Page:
Look up tonight! A powerful solar storm is sending radiation towards Earth that could spark a stunning display of the Northern Lights.
On Monday the sun blasted out a huge cloud of superheated plasma known as a coronal mass ejection (CME). This fast-moving CME is expected to slam into Earth overnight Wednesday, triggering strong geomagnetic storms.
Such storms often supercharge Earth’s auroras, the ghostly displays of dancing color also known as the northern and southern lights. And that could be the case Wednesday night through early Thursday morning (Sept. 7): Auroras are likely to extend southward into the continental United States, from Washington and Idaho in the West to Indiana and Ohio in the Midwest and New England in the Northeast, according to the National Oceanic and Atmospheric Administration’s Space Weather Prediction Center (SWPC).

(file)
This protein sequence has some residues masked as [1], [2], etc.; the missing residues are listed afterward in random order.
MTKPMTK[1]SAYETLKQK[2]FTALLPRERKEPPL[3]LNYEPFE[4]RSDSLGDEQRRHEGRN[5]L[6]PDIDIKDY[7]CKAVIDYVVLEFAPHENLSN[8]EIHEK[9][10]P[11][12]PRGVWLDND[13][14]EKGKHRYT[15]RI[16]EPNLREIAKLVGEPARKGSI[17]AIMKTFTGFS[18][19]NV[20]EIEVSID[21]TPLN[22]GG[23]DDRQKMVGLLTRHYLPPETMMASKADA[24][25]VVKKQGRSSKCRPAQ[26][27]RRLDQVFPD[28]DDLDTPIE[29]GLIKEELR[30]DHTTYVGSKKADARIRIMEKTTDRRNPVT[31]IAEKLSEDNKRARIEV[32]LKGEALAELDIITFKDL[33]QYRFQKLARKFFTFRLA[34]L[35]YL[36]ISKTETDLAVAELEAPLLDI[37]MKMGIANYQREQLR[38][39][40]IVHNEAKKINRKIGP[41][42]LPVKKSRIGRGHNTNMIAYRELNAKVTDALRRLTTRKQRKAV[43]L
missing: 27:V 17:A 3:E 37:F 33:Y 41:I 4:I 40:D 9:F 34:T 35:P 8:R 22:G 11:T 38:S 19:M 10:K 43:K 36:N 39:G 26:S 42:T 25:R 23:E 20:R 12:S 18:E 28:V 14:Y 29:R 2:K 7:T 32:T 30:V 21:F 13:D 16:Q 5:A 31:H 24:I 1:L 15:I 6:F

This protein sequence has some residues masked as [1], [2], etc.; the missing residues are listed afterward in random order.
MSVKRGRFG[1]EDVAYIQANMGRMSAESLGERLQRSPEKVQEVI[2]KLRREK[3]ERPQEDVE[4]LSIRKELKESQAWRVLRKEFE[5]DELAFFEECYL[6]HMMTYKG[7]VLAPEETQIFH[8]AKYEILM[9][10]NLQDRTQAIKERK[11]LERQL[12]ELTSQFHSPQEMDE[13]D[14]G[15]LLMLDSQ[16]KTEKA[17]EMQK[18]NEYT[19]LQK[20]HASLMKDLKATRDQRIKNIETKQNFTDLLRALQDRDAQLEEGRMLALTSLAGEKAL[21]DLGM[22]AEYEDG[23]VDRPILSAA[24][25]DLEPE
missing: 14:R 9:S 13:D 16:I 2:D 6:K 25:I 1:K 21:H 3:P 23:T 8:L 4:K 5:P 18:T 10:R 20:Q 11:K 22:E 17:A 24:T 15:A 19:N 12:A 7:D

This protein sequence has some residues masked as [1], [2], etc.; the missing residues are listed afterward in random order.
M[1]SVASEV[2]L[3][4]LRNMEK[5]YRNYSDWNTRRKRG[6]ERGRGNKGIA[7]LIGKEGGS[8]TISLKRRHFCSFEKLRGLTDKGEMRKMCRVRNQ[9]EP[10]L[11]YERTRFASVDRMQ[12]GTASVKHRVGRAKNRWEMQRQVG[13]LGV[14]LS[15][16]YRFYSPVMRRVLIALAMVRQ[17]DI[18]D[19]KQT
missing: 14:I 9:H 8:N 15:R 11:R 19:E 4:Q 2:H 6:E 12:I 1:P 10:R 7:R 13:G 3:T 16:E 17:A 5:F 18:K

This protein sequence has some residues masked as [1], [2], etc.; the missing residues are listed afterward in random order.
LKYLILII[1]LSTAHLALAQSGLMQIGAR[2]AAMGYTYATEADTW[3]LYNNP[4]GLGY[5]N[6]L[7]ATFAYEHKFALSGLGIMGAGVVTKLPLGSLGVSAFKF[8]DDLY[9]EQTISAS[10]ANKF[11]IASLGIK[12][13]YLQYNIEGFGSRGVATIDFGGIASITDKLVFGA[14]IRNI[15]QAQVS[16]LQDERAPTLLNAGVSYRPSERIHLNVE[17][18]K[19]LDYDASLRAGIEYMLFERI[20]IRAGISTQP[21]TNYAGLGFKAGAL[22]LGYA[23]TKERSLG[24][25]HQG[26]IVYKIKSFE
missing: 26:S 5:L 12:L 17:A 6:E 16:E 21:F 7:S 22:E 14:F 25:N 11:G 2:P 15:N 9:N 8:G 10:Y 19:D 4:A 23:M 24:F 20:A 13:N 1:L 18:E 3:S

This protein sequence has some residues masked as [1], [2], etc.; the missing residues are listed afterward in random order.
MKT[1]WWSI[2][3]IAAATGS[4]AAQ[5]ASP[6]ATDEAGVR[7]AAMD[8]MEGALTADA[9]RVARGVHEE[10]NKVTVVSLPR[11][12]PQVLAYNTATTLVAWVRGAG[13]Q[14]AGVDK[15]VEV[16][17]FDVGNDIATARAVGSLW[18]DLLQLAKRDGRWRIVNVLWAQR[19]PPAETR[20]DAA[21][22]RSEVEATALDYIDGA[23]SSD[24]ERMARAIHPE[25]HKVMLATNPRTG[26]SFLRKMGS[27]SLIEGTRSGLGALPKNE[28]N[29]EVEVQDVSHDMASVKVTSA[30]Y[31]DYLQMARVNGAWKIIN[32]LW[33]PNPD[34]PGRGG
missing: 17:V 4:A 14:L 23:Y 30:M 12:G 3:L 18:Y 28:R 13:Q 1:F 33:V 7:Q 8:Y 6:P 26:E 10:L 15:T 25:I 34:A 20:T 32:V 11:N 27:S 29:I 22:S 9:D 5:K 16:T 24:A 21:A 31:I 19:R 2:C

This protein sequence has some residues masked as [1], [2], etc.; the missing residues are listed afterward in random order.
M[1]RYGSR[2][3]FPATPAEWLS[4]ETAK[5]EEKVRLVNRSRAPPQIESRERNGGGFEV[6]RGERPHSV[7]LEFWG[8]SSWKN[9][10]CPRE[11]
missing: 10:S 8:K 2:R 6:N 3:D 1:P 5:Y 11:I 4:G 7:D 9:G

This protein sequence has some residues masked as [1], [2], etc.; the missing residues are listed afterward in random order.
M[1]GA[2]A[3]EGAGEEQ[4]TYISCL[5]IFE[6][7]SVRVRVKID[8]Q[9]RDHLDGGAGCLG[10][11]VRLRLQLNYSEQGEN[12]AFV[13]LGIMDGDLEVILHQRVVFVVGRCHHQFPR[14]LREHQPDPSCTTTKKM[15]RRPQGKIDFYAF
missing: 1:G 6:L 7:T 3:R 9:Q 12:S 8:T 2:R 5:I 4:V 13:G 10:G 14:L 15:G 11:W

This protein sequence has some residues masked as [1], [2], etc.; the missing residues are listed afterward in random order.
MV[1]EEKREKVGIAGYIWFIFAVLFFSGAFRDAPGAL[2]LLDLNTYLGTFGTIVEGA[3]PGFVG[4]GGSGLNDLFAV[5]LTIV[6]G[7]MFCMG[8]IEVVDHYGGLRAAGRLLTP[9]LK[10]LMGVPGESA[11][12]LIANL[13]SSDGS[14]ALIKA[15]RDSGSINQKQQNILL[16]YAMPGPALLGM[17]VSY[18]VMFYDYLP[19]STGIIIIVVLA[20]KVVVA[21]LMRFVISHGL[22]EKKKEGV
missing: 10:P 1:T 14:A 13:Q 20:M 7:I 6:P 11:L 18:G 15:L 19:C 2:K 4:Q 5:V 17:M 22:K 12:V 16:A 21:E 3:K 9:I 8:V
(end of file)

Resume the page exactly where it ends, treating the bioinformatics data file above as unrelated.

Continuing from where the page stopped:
The moon also happens to be full Wednesday night, unfortunately, so its glare will dampen the light show to some degree.
The northern and southern lights are generated by charged solar particles hitting molecules in Earth’s atmosphere. The sky show is usually restricted to high latitudes, because our planet’s magnetic field tends to funnel these particles toward the poles.